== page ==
From the constant threat of cyberattacks and natural disasters to new innovations, 2018 was a busy one in terms...
of data protection. With 2019 rapidly approaching, it is time to begin thinking about what we might expect with regard to data protection in the coming year.
There are three overarching data protection trends that I expect to define 2019.
1. Multi-cloud protection
The biggest of the data protection trends for 2019 is going to be increased acceptance of multi-cloud. Multi-cloud is nothing new, but there are still a number of backup providers that specialize in backing up to or from one specific cloud. Eventually, however, such providers are going to be left out in the cold unless they embrace the multi-cloud trend.
This actually brings up another important point. Backup providers and network administrators alike will need to place an increased emphasis on cross-cloud, software-defined networking. This will be essential if an organization is to centrally manage its backup operations. It's one thing to set up a virtual backup appliance in the AWS cloud and set up another virtual backup appliance in a different cloud, such as Microsoft Azure. It is quite another thing for those virtual backup appliances to be able to communicate with one another and for a backup administrator to be able to centrally manage all of an organization's cloud backups. To put it another way, backup software will need to become cloud-agnostic.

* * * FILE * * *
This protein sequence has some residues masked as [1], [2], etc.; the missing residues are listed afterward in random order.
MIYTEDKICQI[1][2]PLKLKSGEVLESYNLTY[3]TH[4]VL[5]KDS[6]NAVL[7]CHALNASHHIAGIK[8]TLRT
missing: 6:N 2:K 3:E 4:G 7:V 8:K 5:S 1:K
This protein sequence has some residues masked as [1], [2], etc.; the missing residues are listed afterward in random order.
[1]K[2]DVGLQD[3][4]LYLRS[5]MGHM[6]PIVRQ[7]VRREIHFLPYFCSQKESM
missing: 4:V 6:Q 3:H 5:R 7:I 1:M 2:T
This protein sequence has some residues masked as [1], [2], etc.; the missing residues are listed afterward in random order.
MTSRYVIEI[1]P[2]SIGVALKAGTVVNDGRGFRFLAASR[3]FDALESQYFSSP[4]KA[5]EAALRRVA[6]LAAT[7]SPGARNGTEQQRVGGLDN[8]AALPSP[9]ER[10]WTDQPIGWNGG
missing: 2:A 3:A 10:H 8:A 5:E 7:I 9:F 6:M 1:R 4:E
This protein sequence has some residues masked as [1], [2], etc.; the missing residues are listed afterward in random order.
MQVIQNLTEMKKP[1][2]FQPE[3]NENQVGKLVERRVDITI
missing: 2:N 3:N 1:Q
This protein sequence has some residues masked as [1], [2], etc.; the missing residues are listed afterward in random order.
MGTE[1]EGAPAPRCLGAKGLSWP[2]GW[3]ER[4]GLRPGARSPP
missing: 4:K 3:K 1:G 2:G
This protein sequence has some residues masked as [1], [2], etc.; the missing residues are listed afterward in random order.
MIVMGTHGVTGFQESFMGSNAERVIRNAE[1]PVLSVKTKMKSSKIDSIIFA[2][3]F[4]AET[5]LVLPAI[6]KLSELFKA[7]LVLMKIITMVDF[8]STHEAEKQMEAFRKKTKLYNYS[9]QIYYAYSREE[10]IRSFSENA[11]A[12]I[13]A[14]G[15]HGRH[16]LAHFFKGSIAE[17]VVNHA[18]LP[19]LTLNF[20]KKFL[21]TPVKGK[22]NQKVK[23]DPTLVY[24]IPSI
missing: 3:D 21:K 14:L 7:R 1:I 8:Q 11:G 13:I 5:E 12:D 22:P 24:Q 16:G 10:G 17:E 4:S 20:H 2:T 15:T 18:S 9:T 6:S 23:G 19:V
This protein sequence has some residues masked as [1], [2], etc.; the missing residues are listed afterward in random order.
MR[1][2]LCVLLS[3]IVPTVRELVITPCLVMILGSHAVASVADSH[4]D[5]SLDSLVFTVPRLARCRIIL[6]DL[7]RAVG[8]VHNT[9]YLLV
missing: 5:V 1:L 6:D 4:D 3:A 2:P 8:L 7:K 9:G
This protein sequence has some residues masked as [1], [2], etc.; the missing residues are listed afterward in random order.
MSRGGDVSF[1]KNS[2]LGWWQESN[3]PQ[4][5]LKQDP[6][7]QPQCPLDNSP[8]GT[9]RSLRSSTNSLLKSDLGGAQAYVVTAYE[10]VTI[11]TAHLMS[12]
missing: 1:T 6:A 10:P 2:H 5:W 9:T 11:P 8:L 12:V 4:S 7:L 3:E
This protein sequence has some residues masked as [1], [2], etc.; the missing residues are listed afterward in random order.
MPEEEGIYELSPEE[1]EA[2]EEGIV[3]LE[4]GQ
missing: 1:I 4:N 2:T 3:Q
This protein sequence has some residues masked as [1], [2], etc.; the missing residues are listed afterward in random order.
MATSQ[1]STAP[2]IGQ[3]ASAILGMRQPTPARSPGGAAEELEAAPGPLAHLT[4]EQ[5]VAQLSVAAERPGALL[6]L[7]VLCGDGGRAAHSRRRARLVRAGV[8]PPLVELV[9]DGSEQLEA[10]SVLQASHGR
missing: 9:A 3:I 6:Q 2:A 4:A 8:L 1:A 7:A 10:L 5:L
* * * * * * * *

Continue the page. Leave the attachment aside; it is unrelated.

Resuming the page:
2. Better support for SaaS
Over the last year or two, companies have finally woken up to the idea that the data within their SaaS applications needs to be backed up. Even so, support for backing up SaaS applications still leaves a lot to be desired. In the case of Microsoft Office 365, for example, backup providers commonly offer protection for Exchange Online, SharePoint Online and OneDrive for Business, but support for lesser-known Office 365 applications, such as Flow, Planner and Stream, is almost nonexistent.
Over the next year, I look for backup vendors to provide more comprehensive support for SaaS applications. In fact, given these data protection trends, backup vendors may even begin competing with one another based on the number of applications that they are able to protect.
Although most of the talk about data protection trends these days centers on cloud backup, hyper-convergence has gained significant traction over the last year for its use as a backup platform. I look for hyper-converged systems to become the go-to platform for organizations that are creating backups on premises.
Dig Deeper on Cloud backup
Related Q&A from Brien Posey
Like composable infrastructure, next-gen hyper-convergence promises to ease procurement and management by, among other things, enabling users to add ... Continue Reading
The reasons for going hyper-converged vary. Often, however, organizations deploy HCI technology to effectively address one or more of the five issues... Continue Reading
Adhering to service-level agreements, keeping up with performance demands and planning for future workloads are just a few of the goals you should ... Continue Reading
Have a question for an expert?
Please add a title for your question
Get answers from a TechTarget expert on whatever's puzzling you.